Wyoming no longer is the nation’s deadliest place to work, a dubious distinction that now belongs to Montana.
Workplace deaths fell 17 percent last year to a historic low, in part because so many people were unemployed during the recession, the U.S. Department of Labor said Thursday.
In what may be a dark twist on the lighter blow Texas took during the recession, on-the-job deaths rose in the state in 2009 even as workplace fatalities nationwide dropped 17 percent, the U.S. Bureau of Labor Statistics reported Thursday.
Officials from the leading workplace health and safety agencies recently pledged cooperation to update hazardous exposure limits and bolster other protections for employees.
California workplace safety officials voted unanimously Thursday to approve new rules aimed at strengthening and clarifying protections for people who work outside.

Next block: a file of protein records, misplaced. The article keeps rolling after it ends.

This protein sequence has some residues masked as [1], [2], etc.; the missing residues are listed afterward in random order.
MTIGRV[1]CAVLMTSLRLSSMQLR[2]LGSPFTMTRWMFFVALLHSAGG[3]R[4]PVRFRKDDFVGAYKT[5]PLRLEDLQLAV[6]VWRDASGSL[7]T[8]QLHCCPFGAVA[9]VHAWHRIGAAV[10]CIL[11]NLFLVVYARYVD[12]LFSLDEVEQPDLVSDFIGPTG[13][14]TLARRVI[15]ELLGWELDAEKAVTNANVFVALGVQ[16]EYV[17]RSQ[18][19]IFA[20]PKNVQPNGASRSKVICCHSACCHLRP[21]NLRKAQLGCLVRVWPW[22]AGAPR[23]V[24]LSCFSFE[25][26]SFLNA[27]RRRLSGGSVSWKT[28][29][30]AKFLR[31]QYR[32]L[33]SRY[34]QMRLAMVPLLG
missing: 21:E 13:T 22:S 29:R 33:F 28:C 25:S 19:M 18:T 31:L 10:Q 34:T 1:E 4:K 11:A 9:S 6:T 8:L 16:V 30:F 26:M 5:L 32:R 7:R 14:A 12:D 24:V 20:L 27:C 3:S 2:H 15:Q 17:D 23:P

A proposed workers’ compensation overhaul hammered out by business and labor is going to the full Montana Legislature, despite stiff opposition from the equally powerful trial lawyers and doctors groups.
Margaret “Peg’’ O’Connor, a nurse who worked at Jordan Hospital in Plymouth for more than 38 years, said she was fired in May for doing the right thing.
“Why do we need a state OSHA (Occupational Safety and Health Administration) when we have a federal OSHA?” Republican gubernatorial candidate Tom Emmer often asks, as he suggests that one way to reduce the state’s budget deficit is to eliminate duplicative government services.
A man who was trapped inside of a peanut holding tank was rescued, after he fell in on Thursday, July 29, 2010.
A pool man has been electrocuted while working on a country club pool in the Southern California desert.